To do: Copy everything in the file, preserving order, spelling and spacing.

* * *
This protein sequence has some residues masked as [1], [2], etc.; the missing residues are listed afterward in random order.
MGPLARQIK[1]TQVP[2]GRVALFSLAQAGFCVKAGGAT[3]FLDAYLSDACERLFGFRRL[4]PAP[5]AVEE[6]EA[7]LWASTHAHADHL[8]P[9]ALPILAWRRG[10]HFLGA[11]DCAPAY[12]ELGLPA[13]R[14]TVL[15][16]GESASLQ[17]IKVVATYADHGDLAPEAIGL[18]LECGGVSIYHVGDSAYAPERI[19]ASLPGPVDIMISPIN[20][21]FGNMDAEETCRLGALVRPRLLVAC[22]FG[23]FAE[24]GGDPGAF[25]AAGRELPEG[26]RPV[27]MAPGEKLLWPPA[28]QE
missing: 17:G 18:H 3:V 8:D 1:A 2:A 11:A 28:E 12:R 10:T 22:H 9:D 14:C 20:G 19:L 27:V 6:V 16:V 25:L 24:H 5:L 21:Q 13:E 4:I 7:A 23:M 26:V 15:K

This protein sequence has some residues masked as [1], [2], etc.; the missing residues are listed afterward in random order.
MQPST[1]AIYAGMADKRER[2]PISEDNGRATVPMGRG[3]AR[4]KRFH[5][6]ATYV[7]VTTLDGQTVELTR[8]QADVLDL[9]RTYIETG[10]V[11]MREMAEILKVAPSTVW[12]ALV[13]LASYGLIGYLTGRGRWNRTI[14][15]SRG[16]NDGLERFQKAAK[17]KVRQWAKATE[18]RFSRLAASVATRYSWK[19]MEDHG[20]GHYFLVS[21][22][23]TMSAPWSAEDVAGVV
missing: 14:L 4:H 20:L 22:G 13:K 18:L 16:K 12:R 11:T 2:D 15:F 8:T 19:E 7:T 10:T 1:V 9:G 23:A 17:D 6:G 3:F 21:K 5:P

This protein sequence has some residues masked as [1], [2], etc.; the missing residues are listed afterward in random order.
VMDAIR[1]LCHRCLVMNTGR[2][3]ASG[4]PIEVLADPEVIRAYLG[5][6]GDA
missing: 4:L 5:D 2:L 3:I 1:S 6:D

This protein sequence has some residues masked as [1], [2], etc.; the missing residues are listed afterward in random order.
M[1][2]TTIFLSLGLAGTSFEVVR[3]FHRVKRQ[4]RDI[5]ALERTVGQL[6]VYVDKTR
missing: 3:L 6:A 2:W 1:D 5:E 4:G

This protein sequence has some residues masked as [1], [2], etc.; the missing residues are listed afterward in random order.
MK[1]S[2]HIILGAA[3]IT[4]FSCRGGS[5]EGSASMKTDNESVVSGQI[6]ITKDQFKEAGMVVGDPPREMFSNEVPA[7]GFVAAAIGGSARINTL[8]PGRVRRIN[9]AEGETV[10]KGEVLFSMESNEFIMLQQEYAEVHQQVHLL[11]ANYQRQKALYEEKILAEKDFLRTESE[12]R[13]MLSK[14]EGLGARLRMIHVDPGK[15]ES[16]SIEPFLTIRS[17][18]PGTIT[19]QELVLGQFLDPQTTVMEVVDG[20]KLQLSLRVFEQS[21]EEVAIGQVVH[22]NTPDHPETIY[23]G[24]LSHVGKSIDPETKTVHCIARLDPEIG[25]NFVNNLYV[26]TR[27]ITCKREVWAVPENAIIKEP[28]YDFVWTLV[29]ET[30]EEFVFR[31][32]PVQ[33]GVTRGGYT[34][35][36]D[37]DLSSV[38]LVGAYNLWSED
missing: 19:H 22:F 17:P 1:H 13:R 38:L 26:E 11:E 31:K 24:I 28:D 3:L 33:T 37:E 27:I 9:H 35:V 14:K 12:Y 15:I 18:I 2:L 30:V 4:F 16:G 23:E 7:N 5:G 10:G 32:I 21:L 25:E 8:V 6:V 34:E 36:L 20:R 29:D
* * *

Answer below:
This protein sequence has some residues masked as [1], [2], etc.; the missing residues are listed afterward in random order.
MGPLARQIK[1]TQVP[2]GRVALFSLAQAGFCVKAGGAT[3]FLDAYLSDACERLFGFRRL[4]PAP[5]AVEE[6]EA[7]LWASTHAHADHL[8]P[9]ALPILAWRRG[10]HFLGA[11]DCAPAY[12]ELGLPA[13]R[14]TVL[15][16]GESASLQ[17]IKVVATYADHGDLAPEAIGL[18]LECGGVSIYHVGDSAYAPERI[19]ASLPGPVDIMISPIN[20][21]FGNMDAEETCRLGALVRPRLLVAC[22]FG[23]FAE[24]GGDPGAF[25]AAGRELPEG[26]RPV[27]MAPGEKLLWPPA[28]QE
missing: 17:G 18:H 3:V 8:D 1:A 2:A 11:A 28:E 12:R 10:T 22:H 9:D 14:C 20:G 19:L 27:V 6:V 16:V 25:L 24:H 5:L 21:Q 13:E 4:I 7:A 23:M 26:V 15:K

This protein sequence has some residues masked as [1], [2], etc.; the missing residues are listed afterward in random order.
MQPST[1]AIYAGMADKRER[2]PISEDNGRATVPMGRG[3]AR[4]KRFH[5][6]ATYV[7]VTTLDGQTVELTR[8]QADVLDL[9]RTYIETG[10]V[11]MREMAEILKVAPSTVW[12]ALV[13]LASYGLIGYLTGRGRWNRTI[14][15]SRG[16]NDGLERFQKAAK[17]KVRQWAKATE[18]RFSRLAASVATRYSWK[19]MEDHG[20]GHYFLVS[21][22][23]TMSAPWSAEDVAGVV
missing: 14:L 4:H 20:L 22:G 13:K 18:L 16:K 12:R 11:T 2:D 15:F 8:T 19:E 7:T 10:T 1:V 9:G 23:A 17:D 6:G 3:F 21:K 5:P

This protein sequence has some residues masked as [1], [2], etc.; the missing residues are listed afterward in random order.
VMDAIR[1]LCHRCLVMNTGR[2][3]ASG[4]PIEVLADPEVIRAYLG[5][6]GDA
missing: 4:L 5:D 2:L 3:I 1:S 6:D

This protein sequence has some residues masked as [1], [2], etc.; the missing residues are listed afterward in random order.
M[1][2]TTIFLSLGLAGTSFEVVR[3]FHRVKRQ[4]RDI[5]ALERTVGQL[6]VYVDKTR
missing: 3:L 6:A 2:W 1:D 5:E 4:G

This protein sequence has some residues masked as [1], [2], etc.; the missing residues are listed afterward in random order.
MK[1]S[2]HIILGAA[3]IT[4]FSCRGGS[5]EGSASMKTDNESVVSGQI[6]ITKDQFKEAGMVVGDPPREMFSNEVPA[7]GFVAAAIGGSARINTL[8]PGRVRRIN[9]AEGETV[10]KGEVLFSMESNEFIMLQQEYAEVHQQVHLL[11]ANYQRQKALYEEKILAEKDFLRTESE[12]R[13]MLSK[14]EGLGARLRMIHVDPGK[15]ES[16]SIEPFLTIRS[17][18]PGTIT[19]QELVLGQFLDPQTTVMEVVDG[20]KLQLSLRVFEQS[21]EEVAIGQVVH[22]NTPDHPETIY[23]G[24]LSHVGKSIDPETKTVHCIARLDPEIG[25]NFVNNLYV[26]TR[27]ITCKREVWAVPENAIIKEP[28]YDFVWTLV[29]ET[30]EEFVFR[31][32]PVQ[33]GVTRGGYT[34][35][36]D[37]DLSSV[38]LVGAYNLWSED
missing: 19:H 22:F 17:P 1:H 13:R 38:L 26:E 11:E 31:K 24:I 28:D 3:L 33:T 37:E 27:I 9:H 35:V 14:K 12:Y 15:I 18:I 2:L 30:V 4:F 16:G 23:E 7:N 5:G 10:G 32:I 21:L 25:E 8:V 6:V 34:E 36:L 20:R 29:D